National Preparedness Month is sponsored by the Federal Emergency Management Agency and recognized in the United States each September.

Plan now for natural disasters, major accidents, terrorist incidents

National Preparedness Month is sponsored by the Federal Emergency Management Agency and recognized in the United States each September.

Chances are you’ve heard catch phrases throughout your life reminding you of the importance of planning and being prepared – phrases like “Failing to plan is planning to fail” or “Prior proper planning prevents poor performance” – have become modern-day proverbs of sorts, which are in turn rooted in our daily military operations.

Keeping with the same mantra, failing to plan for natural disasters, major accidents or terrorist incidents outside of duty hours could also lead to unfortunate circumstances. These events can occur anytime and anywhere, on or off duty, and on or off base.

As the devastating hurricanes and various wildfires in 2017 have reminded, being prepared for natural disasters can be the difference between life and death or financial ruin.

Natural disasters caused a combined $306 billion in damage in the United States in 2017 alone, according to the National Oceanic and Atmospheric Administration.

You too could find yourself vulnerable to a wide array of disasters.

Keeping these reasons in mind, National Preparedness Month starts again this September. National Preparedness Month is a joint effort by federal, state, local and private organizations to remind everyone to take the opportunity to prepare themselves and their families before a disaster or emergency occurs.

The theme for this year’s National Preparedness Month is “Disasters Happen. Prepare Now. Learn How.”

Throughout the month, the campaign will address the following principles: Make and practice a plan; learn lifesaving skills; check your coverage; and save for an emergency.

One important aspect of being prepared is developing an emergency plan with your family. Sitting down prior to a disaster with your family and determining how you will get in contact with each other, where you will go and what you will do will prove beneficial in the event of an emergency or disaster.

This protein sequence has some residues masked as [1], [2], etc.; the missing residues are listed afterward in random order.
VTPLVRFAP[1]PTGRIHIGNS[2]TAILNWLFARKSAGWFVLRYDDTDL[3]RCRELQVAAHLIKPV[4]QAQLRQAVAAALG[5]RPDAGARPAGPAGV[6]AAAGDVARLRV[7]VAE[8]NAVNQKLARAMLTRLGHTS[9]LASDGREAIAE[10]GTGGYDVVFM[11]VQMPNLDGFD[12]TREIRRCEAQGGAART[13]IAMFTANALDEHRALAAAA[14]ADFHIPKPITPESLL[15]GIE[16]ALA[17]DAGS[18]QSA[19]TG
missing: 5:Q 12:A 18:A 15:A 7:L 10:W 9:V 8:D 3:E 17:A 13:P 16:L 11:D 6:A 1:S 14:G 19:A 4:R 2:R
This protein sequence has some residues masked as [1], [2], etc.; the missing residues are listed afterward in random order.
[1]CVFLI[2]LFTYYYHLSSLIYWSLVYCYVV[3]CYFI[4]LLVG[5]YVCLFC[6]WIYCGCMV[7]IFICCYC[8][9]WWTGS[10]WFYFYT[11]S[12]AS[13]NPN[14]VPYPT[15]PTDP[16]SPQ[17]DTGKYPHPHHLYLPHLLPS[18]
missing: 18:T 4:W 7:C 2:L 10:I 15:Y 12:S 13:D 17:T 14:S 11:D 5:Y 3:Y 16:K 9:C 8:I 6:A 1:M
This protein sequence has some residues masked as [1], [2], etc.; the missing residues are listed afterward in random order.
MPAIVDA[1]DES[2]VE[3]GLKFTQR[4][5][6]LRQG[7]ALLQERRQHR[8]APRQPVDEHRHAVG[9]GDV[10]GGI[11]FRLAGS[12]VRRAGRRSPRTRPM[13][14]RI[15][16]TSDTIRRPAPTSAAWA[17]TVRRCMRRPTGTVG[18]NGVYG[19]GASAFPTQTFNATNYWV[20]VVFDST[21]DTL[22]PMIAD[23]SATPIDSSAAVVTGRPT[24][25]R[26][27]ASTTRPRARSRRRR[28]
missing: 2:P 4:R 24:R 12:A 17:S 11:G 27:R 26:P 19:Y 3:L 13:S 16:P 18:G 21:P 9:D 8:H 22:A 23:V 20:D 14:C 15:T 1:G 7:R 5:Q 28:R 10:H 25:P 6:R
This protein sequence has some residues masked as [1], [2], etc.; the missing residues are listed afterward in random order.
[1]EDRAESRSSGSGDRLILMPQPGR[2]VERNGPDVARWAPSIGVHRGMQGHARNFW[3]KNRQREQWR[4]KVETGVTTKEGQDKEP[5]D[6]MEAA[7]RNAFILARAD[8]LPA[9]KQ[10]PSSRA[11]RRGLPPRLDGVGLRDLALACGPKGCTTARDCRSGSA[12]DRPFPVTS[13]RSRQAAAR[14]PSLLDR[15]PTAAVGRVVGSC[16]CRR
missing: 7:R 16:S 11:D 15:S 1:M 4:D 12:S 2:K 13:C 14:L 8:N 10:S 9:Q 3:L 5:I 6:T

For best results, ensure your family plan addresses escape routes, communication, utility shut off, insurance and vital records, procedures for elderly and people with special needs, safety skills and care for animals.

Your family should assemble an emergency supply kit. With enough supplies for at least three days in it. Periodically replenish your emergency supply kit. Perishable objects should be restocked prior to the expiration date, and kits should be adjusted as family needs change.

For helpful lists of what to have in your emergency supply kit, resources like the Air Force’s Be Ready webpage at and will be helpful.

Air Force Be Ready apps are available in the iTunes App Store and Google Play on your smart phone. Information can be download and tailor your needs.

For more information, contact your local Unit Emergency Management Representative or the Wright-Patterson Office of Emergency Management at 257-3634.

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